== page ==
(pictured above: “Ebony and Ivy” book author and MIT history professor, Craig Steven Wilder)
Seven score and 10 years ago, in 1863, President Abraham Lincoln returned to Washington from Gettysburg, Penn. after giving a speech to his war-torn nation. In what is recognized as one of the best-known speeches in American history, Mr. Lincoln offered his vision about America as it was being torn apart after a century during which white superiority and the enslavement of blacks stood perilously side-by-side on a foundation based on the sacred principle of human equality and justice for all.
In 1963, exactly a century later, in his equally famous “I Have a Dream” speech, Rev. Dr. Martin Luther King, speaking in the shadow of the Lincoln Memorial, recapped and modernized the narrative of many of the themes from the Gettysburg Address.
Today, hope is still alive, but there are those who remind us of how far we have yet to go if we are to understand slavery and free ourselves of the mental chains that still bind us from the vision and reality of equality.
A national dialogue about slavery was sparked this year by the widely-popular films “Django Unchained” and “12 Years a Slave.” In addition, political figures Sarah Palin and Jim Wheeler (a Nevada Assembly member) were widely criticized for evoking slavery to criticize President Obama and the current state politics. And, never to be outdone, Kanye West is marketing the flag of the Old Confederacy as part of his new rap rhyme “New Slaves,” saying he is doing so in the manner that the gay community co-opted the word “queer” and African-Americans did with the n-word.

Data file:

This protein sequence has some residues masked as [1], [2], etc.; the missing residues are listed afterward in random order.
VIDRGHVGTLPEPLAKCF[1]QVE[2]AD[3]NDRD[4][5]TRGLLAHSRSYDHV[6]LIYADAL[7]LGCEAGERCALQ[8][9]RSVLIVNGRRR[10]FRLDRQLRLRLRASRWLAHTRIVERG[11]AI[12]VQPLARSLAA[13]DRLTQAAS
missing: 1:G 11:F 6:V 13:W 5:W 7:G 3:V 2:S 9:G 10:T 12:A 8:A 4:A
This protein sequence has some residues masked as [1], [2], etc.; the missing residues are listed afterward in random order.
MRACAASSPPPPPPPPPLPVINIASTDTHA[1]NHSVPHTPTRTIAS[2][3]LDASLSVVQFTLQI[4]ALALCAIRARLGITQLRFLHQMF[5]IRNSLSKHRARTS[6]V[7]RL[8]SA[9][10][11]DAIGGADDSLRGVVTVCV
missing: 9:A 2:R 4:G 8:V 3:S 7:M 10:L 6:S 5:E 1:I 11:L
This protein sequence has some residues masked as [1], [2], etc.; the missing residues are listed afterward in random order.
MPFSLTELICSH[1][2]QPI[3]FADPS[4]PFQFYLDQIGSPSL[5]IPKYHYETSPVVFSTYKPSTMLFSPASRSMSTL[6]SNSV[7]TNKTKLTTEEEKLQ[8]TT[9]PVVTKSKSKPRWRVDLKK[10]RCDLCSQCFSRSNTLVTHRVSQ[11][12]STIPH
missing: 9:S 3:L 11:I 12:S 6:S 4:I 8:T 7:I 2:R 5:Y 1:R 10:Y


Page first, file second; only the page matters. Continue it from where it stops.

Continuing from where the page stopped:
Now to the mix comes an exhaustively researched, richly-detailed and forcefully-written book “Ebony and Ivy” by Craig Steven Wilder, a professor of history at the Massachusetts Institute of Technology. No beach read, Wilder’s book is a gracefully and dispassionately written and desanitizes the genocide of Native American and African populations. If you’ve ever thought or said, “This country was built on the labor of slaves,” then this thought-provoking book is just for you, because it uncovers and identifies bones long lost in the closets of American history. He profiles past founders, trustees, top scholars and presidents of Ivy League schools – Brown, Cornell, Columbia, Dartmouth, Harvard, Yale, Princeton and the University of Pennsylvania – who were involved in the slave trade and dependent on the removal of Native Americans. Wilder points out that non-Ivies were also central to slavery, including President Thomas Jefferson’s University of Virginia and the nation’s oldest public university – the University of North Carolina at Chapel Hill.
Many would say that we burden ourselves too much when we dredge up such dread and terror, but without memory, a collective memory, we are less human and more likely to be less humane to each other. George Santayana put it best: “those who do not remember the past are condemned to repeat it.”
Dr. William Turner is a Texas-based educator and writer.